UAE, Saudi Arabia to drive region’s AI spending growth at world’s fastest rate

 

The UAE, which is on track to double the contribution of its digital economy to GDP to 19.4 per cent from 9.7 per cent in 10 years, is expected to spend $20 billion in technology. - Shutterstock
The UAE, which is on track to double the contribution of its digital economy to GDP to 19.4 per cent from 9.7 per cent in 10 years, is expected to spend $20 billion in technology. - Shutterstock

Spending on AI in the Middle East and Africa to reach $3b this year

by

Issac John

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Published: Tue 11 Apr 2023, 4:02 PM

Last updated: Mon 31 Jul 2023, 3:24 PM

The Middle East and Africa region will see the world’s fastest spending growth in artificial intelligence, surging at a compound annual rate of 29.7 per cent over the 2022–2026 period to $6.4 billion in 2026, driven by the UAE and Saudi Arabia, the region’s most vibrant economies.

According to the latest forecast from International Data Corporation, in 2023, spending on AI in the Middle East and Africa (MEA) — including Israel — will reach $3.0 billion, accounting for just 2.0 per cent of the global total at $151.4 billion.


The UAE, which is on track to double the contribution of its digital economy to GDP to 19.4 per cent from 9.7 per cent in 10 years, is expected to spend $20 billion in technology, including IT, AI, robotics and blockchain over the next three years, according to a recent report from the Boston Consulting Group.

“The rapid adoption of cloud and digital transformation in MEA will result in AI being incorporated into many different products and solutions,” said Manish Ranjan, senior program manager for software, cloud, and IT services at IDC MEA.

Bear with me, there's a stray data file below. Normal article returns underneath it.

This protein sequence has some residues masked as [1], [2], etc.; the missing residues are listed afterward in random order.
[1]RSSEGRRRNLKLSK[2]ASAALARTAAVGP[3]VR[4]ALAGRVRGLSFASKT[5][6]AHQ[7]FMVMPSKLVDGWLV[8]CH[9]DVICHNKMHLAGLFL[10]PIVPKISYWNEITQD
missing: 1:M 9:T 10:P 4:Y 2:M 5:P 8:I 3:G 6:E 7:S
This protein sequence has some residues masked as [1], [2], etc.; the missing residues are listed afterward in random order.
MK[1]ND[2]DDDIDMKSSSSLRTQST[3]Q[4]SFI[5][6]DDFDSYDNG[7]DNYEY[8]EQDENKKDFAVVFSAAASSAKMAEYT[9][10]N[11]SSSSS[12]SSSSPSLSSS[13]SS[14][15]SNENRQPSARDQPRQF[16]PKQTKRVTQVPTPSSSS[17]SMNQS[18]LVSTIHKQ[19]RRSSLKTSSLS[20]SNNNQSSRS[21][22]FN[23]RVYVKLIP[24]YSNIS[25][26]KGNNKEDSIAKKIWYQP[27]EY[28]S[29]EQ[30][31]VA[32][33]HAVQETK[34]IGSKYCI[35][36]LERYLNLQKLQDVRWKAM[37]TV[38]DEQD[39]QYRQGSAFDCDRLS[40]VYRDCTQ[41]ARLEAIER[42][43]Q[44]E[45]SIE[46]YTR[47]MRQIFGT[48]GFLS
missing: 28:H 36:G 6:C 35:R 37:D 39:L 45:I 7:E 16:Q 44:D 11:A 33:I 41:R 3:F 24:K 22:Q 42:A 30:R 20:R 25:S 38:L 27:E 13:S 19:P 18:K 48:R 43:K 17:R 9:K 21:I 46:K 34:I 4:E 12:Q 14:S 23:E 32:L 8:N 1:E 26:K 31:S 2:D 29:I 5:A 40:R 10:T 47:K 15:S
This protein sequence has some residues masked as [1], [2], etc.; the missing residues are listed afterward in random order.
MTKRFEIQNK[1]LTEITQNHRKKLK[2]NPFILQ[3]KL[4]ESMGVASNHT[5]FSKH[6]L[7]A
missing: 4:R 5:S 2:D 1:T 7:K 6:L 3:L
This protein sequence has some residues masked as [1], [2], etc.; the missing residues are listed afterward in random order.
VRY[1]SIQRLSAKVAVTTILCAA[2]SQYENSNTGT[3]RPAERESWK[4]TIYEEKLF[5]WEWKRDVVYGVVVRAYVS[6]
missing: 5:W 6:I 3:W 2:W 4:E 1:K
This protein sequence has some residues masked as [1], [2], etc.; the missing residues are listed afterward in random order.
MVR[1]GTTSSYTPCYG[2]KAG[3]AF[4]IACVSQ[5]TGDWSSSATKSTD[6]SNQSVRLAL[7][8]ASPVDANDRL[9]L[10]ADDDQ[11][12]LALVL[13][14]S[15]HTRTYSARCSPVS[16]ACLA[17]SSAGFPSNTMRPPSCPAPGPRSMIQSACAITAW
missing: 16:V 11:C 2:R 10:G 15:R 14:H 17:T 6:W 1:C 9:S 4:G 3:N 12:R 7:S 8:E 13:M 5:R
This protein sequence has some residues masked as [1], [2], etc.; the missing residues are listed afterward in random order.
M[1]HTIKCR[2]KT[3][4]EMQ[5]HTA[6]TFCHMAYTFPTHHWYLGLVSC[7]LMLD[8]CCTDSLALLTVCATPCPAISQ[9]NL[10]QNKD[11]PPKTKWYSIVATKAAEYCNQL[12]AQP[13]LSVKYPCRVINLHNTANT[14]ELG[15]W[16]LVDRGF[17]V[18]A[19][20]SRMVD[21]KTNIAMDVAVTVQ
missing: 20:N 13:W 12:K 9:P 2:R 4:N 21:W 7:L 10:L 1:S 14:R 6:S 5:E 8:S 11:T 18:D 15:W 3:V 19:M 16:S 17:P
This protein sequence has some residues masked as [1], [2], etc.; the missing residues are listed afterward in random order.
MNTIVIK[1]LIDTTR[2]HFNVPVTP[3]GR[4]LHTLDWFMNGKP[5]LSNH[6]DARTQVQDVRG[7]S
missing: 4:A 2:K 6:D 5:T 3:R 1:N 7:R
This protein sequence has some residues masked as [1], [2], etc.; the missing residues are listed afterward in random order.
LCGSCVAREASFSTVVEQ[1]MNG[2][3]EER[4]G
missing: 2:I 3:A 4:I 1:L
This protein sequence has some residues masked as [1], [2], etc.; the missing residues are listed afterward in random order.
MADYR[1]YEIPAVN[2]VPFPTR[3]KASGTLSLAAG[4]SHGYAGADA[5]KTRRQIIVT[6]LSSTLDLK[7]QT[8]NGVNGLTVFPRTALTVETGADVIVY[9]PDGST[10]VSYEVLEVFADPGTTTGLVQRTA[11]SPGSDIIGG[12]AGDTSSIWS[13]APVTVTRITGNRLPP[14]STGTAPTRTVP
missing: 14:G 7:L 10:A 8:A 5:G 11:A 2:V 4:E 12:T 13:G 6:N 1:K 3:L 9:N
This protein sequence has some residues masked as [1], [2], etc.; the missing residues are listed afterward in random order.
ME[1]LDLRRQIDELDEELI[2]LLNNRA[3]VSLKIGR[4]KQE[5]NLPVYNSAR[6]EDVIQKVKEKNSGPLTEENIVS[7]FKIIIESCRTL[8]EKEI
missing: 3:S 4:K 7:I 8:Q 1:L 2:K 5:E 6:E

He said organisations across the region are investing in AI technologies and related software and services to drive greater efficiency through automation and contribute to a more agile operating environment. “The effects of the pandemic have fueled further spending in relation to AI/ML adoption, particularly within the banking and finance, manufacturing, trade, healthcare, and government verticals.”

On the economic impact of AI for the Middle East, PwC projected that the region is expected to accrue $320 billion or 2.0 per cent of the total global benefits of artificial intelligence in 2030 estimated at $15.7 trillion.

In absolute terms, the largest gains are expected to accrue to Saudi Arabia where AI is expected to contribute over $135.2 billion in 2030 to the economy, equivalent to 12.4 per cent of GDP. In relative terms the UAE is expected to see the largest impact of close to 14 per cent of 2030 GDP, according to PwC.

The IDC’s Worldwide Artificial Intelligence Spending Guide noted that banking, retail, and federal/central government will be the MEA region’s biggest spenders on AI in 2023, followed by discrete manufacturing. “Together, these four industries will account for nearly half (44 per cent) of the region’s total AI spending in 2023. However, IDC expects professional services and transportation to be the fastest-growing industries over the five-year forecast periods, with respective CAGRs of 36.4 per cent and 33.9 per cent.”

“AI growth in the region looks very promising as businesses are increasingly investing in AI- and analytics and business intelligence (ABI)-based solutions in order to strengthen and expand their customer experiences, build digital capabilities, and drive innovation,” said Ranjan.

He said numerous challenges will accompany the region’s increasing adoption of AI, with the most critical being the lack of skilled resources such as data scientists, data engineers, and AI modelers. “However, the region has multiple initiatives in place aimed at upskilling local talent, with organizations in both the public and private sectors establishing partnerships to foster AI- and ML-specific learning,” said Ranjan. i


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